A couple of other observations:
- Honesty: I found the people in Taiwan a lot more honest and direct than those in Mainland China. When I was in markets in China, I usually had to bargain down to one third of the price initially proposed. In Taiwan, although more expensive, sellers propose reasonable prices and leave little room for bargaining.
- Beauty ideal: I observed that the Taiwanese adopt the Western beauty ideal and it was something that I, an Arab, was able to experience up close. Whenever I am accompanying Westerners, I very often notice how the Taiwanese would often give them a more “special” treatment compared to the way they would treat me. That’s not to say that they weren’t super friendly to me, but that a slight disparity in treatment (compared with those who are tall, blue-eyed and/or blonde) was noticeable.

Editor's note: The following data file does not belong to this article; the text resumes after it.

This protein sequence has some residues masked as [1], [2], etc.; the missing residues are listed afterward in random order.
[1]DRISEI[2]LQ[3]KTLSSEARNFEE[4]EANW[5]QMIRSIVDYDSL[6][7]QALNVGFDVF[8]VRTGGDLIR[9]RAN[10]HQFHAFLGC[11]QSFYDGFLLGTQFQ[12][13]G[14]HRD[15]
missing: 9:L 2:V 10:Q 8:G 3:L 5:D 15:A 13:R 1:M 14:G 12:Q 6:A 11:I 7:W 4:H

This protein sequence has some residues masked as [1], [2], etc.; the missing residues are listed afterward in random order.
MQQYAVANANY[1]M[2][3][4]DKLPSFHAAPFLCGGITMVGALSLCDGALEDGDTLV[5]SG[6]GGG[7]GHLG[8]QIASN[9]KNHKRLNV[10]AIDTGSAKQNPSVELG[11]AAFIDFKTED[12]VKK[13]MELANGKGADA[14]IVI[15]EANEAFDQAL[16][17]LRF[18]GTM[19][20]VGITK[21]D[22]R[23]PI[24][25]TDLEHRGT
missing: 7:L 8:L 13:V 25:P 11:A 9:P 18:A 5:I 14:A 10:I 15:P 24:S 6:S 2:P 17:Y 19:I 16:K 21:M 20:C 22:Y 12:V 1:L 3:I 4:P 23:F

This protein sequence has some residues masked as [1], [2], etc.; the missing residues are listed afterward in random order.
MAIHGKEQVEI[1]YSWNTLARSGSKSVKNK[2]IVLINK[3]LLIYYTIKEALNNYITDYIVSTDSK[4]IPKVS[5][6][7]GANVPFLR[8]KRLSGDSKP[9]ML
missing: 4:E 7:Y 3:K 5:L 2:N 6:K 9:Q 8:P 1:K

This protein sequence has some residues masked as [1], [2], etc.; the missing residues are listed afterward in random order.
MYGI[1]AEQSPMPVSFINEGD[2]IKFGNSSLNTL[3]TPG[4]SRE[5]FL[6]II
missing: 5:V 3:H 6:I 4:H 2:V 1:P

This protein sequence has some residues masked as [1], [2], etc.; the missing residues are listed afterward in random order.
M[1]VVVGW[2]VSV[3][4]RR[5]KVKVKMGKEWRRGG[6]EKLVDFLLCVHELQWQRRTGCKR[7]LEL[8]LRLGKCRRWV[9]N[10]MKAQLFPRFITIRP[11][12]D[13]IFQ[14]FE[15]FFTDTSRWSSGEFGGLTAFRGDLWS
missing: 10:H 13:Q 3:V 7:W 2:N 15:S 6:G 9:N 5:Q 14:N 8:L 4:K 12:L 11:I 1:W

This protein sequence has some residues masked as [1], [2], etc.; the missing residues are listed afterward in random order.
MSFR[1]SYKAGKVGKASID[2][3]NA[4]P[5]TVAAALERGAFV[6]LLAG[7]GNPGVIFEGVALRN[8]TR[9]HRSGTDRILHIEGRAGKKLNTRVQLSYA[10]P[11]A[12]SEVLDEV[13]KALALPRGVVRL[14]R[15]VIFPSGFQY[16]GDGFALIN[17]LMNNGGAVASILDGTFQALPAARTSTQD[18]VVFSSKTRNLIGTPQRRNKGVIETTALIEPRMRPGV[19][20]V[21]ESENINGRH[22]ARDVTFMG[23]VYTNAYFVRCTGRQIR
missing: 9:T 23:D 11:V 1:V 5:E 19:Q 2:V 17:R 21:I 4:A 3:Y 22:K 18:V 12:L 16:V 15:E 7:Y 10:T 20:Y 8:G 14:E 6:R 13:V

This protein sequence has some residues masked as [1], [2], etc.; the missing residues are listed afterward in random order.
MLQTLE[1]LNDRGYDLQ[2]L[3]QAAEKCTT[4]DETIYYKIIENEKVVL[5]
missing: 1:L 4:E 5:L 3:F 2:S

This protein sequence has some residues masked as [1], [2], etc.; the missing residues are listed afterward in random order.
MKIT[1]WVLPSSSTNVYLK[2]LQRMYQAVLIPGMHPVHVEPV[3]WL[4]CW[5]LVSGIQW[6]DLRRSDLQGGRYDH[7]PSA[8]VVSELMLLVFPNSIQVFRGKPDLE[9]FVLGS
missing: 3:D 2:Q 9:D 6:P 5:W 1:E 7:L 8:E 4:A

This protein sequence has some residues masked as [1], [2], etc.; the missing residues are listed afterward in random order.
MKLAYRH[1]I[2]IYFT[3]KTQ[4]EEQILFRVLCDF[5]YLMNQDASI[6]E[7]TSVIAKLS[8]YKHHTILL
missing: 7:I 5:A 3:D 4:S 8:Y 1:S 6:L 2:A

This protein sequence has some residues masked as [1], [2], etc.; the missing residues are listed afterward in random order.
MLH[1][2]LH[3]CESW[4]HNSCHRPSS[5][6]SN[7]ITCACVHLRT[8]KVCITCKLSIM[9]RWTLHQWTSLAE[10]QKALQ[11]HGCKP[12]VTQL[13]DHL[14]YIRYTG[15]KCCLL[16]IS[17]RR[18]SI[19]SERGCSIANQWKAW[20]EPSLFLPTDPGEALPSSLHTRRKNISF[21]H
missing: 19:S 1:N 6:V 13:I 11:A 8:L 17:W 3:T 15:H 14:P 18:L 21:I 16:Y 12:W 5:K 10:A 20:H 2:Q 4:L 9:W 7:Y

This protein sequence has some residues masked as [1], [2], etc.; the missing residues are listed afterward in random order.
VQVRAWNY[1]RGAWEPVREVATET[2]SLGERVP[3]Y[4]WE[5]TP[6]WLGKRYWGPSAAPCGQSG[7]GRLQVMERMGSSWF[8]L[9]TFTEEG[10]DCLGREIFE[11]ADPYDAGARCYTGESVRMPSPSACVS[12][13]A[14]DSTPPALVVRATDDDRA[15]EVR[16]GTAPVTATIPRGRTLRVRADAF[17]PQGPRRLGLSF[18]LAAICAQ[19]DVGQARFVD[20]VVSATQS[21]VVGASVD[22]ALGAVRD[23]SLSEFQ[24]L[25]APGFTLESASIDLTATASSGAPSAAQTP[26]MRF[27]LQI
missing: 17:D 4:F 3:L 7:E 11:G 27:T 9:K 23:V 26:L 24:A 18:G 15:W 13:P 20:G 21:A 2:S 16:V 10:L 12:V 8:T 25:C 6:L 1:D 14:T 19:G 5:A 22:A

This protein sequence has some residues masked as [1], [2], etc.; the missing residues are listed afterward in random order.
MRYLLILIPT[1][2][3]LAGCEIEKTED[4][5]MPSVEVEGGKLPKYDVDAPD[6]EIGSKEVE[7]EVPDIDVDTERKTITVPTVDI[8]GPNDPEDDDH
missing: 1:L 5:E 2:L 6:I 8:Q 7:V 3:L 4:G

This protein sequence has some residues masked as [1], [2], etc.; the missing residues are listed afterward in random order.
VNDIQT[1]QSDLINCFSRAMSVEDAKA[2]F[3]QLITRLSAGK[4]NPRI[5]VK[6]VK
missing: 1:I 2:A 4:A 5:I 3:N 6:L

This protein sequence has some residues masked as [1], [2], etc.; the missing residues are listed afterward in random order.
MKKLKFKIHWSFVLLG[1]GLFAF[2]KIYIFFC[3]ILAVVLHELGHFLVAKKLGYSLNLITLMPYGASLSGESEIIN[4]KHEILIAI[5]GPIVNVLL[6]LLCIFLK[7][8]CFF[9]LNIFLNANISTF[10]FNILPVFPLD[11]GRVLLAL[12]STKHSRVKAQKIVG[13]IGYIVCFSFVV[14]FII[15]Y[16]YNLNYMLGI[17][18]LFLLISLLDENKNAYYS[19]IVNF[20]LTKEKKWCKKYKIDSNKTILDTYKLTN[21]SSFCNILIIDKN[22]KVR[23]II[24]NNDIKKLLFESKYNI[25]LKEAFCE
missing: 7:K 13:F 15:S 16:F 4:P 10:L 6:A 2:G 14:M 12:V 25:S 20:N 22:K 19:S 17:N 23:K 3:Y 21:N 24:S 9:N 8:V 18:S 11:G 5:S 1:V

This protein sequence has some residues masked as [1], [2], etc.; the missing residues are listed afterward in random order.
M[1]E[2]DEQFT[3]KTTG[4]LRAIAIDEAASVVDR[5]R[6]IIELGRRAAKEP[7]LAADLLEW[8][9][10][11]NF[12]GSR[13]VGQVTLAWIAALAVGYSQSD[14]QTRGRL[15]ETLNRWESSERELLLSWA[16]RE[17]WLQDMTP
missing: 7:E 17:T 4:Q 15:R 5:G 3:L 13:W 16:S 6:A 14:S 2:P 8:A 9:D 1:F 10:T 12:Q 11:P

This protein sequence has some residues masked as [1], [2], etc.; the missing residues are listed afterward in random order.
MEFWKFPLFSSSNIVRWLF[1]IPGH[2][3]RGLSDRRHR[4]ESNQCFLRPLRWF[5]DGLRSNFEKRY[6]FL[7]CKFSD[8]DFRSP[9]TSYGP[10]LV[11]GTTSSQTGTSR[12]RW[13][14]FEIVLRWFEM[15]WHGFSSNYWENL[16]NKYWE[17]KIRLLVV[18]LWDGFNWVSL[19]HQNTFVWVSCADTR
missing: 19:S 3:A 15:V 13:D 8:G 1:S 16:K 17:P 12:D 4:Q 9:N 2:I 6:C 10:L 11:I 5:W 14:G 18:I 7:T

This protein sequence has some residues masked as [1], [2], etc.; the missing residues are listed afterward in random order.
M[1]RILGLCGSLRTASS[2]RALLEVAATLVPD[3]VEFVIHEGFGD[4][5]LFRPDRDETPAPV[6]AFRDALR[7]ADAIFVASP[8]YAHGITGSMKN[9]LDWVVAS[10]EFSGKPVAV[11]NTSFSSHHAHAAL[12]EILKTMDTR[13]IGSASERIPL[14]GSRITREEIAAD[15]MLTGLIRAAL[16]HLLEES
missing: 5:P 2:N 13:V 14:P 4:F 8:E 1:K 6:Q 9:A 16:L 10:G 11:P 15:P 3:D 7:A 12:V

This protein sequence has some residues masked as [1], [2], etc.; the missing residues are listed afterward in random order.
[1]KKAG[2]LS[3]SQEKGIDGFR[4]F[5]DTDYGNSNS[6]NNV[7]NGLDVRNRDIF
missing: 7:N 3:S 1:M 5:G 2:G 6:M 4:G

With Mainland China
How the Taiwanese and Chinese perceived each other was a matter I was really curious about, but it was something very difficult to observe first-hand. My Mandarin was not good enough to tell apart Mainlanders from Taiwanese. From what I have gathered though, the Taiwanese didn’t think very highly of Mainlanders and consider them less developed. On the flip side, I have seen several cars driving around Taipei with a huge flag of mainland China. They had large microphones mounted on top and giving speeches that are presumably trying to persuade the Taiwanese to be part of China again.
For the Taiwanese, it’s easy for them to visit China. China even offers big incentives and high salaries to those who wish to move and live in mainland China. The Chinese, on the other hand, need a visa to visit Taiwan and, from what I heard, might need to be part of a tour group to visit.